A Moving Experience: Episode 1

The decision to move halfway across the country is a big one. Moving halfway back? Just as big. The good news is my girlfriend and I have done this before, but this time, I think we’ll do it better. On July 24, we’re moving our lives 2,000 miles, from Portland Ore. to Minneapolins, Minn. A Moving Experience will be a semi-regular series highlighting the tips and tricks that go into such a move. Expect these to be more frequent as moving day draws closer.

U-Haul or Not U-Haul?

I’m going to need you to put your fingers in your ears to avoid any brain matter flying out. Do you know how much it costs to rent a 10-foot U-Haul truck for up to seven days and 2,027 miles? $998. And you can about imagine the gas mileage once you’ve crammed every last belonging in the back. Then, throw in the steep climbs through Idaho, Montana and Wyoming.

Yeah, we’ll pass on a U-Haul. Again.

Last summer, we packed every important belonging into my 2008 Ford Fusion. That included: two mountain bikes, a microwave, a 32-inch LCD TV, a coffee maker, mine and my girlfriend’s clothes and just about every kitchen item no one likes buying in the first place.

The stars happened to align that a neighbor and friend of ours back in Mankato had a U-Haul and he volunteered to bring a few items to Portland if we wanted. So, that’s how our bed made it here. But unfortunately, it won’t be going back. Same for our dresser, our couch, our dinner table and stools and entertainment center. We’ll be putting those items on Craigslist sometime in early July.

Moving forces you to think twice about which items you really need. For my girlfriend, it was dozens of wooden hangers she’d kept from her days working at Hollister Co. For me, it was the coffee maker.

By now, you’re probably thinking, The money they’ll spend replacing furniture will exceed the cost of renting and fueling a U-Haul. Have you driven a U-Haul before? Look around. Find the heaviest person you see. Tell them to hop on your back. Now walk around like that for two 12-hour shifts on back-to-back days. Not only is driving a U-Haul expensive, it’s uncomfortable. Plus, the open road is dangerous. I think we’d rather start fresh with new furniture.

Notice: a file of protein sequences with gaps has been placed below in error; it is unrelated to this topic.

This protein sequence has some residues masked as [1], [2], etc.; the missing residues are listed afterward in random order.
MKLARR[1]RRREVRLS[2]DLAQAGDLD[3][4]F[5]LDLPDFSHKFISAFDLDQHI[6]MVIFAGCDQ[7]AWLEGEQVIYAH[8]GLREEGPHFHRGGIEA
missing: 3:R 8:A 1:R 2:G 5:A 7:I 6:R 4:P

Let’s create a threshold, though, where a U-Haul is still reasonable. I’d put it around 1,000 miles. The fact is the cost of a U-Haul doesn’t increase much beyond the first 1,000 miles, but you also don’t want to be cooped up in one for more than a day’s drive. For crosstown moves, absolutely get a U-Haul truck. For cross-country moves? Not so much.

Here’s an interesting fact if you’re a nerd like me: Although we didn’t bring anything that was weighty on its own, our freight really cut into our gas mileage. My car generally runs 28 miles per gallon on the highway. From Sioux Falls, S.D. to Portland, Ore, we clocked somewhere around 21 mpg at best.

Compare that to a U-Haul, which gets 15 mpg on the highway if you’ve spent every Sunday of your life in church. Weigh that baby down with beds and couches, you’d be smarter to push the thing.

Verdict: No U-Haul. Neither of us have jobs waiting for us (yet), so even if it means sleeping on an air mattress, we’ll still have our humble savings.

2 thoughts on “A Moving Experience: Episode 1

  1. My storage unit consists of:
    Couch (with pretty Potter Barn couch cover if you can stand them)
    Fan (b/c you were once a fat kid and prob still sweat like one)
    Saxophone (b/c you like trying new things)
    and lots of random decor.
    Any of it is yours if you want it. Hope it helps.

  2. Yeah, I made the same call when we moved to Boston.

    Although, after looking into the costs of having a car out here (insurance, parking, etc…etc…) it wasn’t worth it, so we just flew.

    We each packed a couple of gigantic duffel bags with all of our clothes and then shipped out a few boxes of kitchen stuff and sorta rode out the wave from there.

    We did the air mattress thing. We snagged a free couch. We found furniture for dirt cheap.

    I think UHaul is one of the worst things ever and I commend your decision.

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